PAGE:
In reality, Americans’ economic fate is far worse than even bogus government statistics would suggest. Even more troubling is that analysts say the trends look set to accelerate as Washington, D.C., intensifies its failed efforts to supposedly achieve “victory” in the “war” while the Federal Reserve conjures ever greater quantities of currency into existence.
Since Obama took office, 13 million more Americans have become dependent on food stamps, with the numbers now hitting a record 47 million — about a third more than when he was sworn in. In 2007, there were 26 million recipients. Spending on the scheme has more than doubled just since 2008. The explosion of the program, along with other welfare schemes, has resulted in countless commentators and critics labeling Obama “the Food Stamp President.”
By 2011, Census Bureau data released last year showed that the number of Americans receiving means-tested federal welfare benefits outnumbered those with year-round full-time jobs. Almost $1 trillion annually goes to the programs, with over 100 million Americans receiving some sort of benefits — not including Social Security, Medicare, or unemployment. Under ObamaCare, with its massive subsidies even for those earning many times more income than the poverty level, dependence is expected to surge even further.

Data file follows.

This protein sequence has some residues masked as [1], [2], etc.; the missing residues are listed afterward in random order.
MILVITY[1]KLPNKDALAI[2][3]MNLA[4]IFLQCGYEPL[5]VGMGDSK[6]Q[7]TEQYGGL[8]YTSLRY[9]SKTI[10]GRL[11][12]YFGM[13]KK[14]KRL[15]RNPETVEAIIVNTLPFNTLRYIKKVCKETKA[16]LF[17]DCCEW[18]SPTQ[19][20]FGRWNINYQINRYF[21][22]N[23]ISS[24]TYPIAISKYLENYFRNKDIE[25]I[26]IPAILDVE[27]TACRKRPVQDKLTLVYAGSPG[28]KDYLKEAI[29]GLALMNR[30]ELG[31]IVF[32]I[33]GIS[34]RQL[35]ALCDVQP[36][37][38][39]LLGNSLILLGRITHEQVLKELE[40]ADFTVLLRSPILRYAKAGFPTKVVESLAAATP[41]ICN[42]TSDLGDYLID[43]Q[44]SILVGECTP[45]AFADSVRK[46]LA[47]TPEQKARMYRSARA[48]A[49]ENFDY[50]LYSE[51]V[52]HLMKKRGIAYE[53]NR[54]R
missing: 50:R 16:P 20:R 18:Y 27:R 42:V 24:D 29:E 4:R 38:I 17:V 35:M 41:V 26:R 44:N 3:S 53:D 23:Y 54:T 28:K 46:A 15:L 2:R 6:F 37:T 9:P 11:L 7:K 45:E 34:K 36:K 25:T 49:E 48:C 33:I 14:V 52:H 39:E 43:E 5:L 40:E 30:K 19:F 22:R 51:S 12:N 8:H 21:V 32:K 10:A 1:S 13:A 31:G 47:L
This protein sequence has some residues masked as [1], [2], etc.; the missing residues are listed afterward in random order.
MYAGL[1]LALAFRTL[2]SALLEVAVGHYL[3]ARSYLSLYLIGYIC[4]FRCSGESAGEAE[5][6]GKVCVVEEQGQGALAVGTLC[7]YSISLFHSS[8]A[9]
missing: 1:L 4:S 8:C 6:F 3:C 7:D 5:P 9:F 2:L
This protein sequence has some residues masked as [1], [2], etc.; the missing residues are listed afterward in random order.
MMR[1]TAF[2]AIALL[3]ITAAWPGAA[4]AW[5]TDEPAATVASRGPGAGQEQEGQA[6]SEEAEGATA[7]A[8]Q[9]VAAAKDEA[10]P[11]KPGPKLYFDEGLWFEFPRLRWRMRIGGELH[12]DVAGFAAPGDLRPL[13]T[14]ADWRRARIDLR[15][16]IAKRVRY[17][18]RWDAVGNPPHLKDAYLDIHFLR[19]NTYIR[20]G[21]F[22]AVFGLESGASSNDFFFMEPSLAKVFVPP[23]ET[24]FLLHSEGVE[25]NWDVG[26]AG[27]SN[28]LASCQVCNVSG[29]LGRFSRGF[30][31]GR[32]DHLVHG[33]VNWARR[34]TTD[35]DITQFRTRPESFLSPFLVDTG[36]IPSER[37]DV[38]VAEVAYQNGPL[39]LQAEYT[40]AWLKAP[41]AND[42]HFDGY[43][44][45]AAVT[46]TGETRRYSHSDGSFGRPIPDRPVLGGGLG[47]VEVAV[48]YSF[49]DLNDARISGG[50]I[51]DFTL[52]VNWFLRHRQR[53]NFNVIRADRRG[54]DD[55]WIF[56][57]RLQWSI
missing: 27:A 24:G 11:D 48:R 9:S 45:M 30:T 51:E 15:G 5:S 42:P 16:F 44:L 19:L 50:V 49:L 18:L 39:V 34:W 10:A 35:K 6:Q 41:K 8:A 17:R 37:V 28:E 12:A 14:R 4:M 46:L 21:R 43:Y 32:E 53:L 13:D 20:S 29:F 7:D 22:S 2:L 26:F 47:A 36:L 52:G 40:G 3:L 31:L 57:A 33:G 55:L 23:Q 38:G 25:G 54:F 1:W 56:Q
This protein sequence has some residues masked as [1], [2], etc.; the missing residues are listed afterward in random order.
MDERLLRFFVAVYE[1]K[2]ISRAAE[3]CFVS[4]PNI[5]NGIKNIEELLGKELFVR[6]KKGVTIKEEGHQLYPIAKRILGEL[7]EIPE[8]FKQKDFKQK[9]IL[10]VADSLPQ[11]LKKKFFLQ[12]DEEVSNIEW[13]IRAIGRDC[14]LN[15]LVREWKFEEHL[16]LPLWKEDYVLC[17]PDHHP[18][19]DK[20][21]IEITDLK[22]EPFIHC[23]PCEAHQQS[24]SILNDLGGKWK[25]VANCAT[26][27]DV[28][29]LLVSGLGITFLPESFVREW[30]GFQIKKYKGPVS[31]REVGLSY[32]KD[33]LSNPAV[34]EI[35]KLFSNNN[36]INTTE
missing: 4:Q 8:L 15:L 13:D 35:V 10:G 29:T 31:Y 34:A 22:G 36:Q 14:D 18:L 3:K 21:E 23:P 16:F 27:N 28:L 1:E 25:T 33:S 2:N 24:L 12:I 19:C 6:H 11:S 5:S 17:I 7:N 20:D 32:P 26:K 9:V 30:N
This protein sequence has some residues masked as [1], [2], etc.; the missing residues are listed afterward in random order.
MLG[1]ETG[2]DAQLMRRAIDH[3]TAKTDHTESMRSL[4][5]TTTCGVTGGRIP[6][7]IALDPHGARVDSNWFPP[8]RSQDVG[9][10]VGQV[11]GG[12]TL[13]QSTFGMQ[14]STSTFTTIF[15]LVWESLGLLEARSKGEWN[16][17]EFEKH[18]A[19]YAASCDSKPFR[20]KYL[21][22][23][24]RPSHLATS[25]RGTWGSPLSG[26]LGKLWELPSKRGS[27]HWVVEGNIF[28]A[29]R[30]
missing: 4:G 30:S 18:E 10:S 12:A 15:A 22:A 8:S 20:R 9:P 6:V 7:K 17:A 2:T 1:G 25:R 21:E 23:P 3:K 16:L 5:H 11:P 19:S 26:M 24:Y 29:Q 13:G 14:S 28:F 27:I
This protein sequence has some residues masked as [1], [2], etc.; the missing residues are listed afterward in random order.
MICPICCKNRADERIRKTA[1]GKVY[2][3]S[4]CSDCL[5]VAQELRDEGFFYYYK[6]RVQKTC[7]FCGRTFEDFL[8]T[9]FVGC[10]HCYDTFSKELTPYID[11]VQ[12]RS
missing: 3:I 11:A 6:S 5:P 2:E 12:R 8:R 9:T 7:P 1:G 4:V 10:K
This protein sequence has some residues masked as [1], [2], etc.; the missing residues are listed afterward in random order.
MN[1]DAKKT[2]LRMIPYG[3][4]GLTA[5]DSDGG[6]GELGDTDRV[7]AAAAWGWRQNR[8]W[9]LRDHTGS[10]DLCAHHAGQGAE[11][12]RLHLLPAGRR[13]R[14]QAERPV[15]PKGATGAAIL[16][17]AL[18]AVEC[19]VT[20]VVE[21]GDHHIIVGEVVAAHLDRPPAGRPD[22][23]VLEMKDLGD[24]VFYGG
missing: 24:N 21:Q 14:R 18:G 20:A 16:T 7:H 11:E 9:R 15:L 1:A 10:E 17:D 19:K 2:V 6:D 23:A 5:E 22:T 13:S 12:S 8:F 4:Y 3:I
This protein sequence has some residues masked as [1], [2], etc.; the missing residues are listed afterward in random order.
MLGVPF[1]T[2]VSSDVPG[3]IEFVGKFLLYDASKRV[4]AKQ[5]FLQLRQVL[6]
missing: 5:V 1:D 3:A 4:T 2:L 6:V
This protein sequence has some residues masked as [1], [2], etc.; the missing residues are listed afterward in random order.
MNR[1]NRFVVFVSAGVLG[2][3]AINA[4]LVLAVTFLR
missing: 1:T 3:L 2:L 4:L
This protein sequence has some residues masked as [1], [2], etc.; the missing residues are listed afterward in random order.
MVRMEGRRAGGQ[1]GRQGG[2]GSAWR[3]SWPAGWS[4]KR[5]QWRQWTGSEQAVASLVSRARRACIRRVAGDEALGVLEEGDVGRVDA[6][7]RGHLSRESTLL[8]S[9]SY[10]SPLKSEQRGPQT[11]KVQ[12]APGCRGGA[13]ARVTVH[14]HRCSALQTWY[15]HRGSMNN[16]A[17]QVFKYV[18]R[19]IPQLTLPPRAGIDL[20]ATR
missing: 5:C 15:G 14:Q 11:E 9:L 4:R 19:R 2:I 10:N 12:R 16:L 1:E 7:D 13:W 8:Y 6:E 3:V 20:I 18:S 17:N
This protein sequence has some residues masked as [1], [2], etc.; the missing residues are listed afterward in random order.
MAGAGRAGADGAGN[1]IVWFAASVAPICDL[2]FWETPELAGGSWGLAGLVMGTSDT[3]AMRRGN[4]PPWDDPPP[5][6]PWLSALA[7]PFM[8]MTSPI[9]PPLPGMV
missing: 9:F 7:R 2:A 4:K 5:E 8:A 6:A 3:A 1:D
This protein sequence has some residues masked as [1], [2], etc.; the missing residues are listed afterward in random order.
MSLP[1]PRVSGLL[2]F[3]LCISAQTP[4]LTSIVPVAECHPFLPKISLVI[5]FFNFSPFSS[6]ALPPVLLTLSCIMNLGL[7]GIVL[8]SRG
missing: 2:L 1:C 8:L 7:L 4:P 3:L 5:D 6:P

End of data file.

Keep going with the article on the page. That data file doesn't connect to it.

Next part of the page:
As the number of Americans dependent on government was growing, so were the ranks of the unemployed. As a Fox News report pointed out, in 1964, when Johnson declared “war,” almost nine in ten men between 18 and 64 years old were employed. By 2012, less than three-fourths of adult males in their prime working years had jobs. Obama and some members of Congress are now working to drive those numbers even higher with a proposal to prohibit employment at any wage under $10 per hour, all but ensuring more dependence on government if the scheme is approved.
Meanwhile, between 2009 and 2011, a shocking one third of Americans slipped below the federal poverty line for at least two months, data show. Under the Obama administration, the Washington Post, citing the recession, noted that persistent, chronic poverty rose from three percent to 3.5 percent even as many more Americans experienced brief periods under the official line — currently $23,492 per year for a family of four. Also, the median amount of time spent below the poverty level surged from 5.7 months to 6.6 under the current administration.
Click here to read the entire article.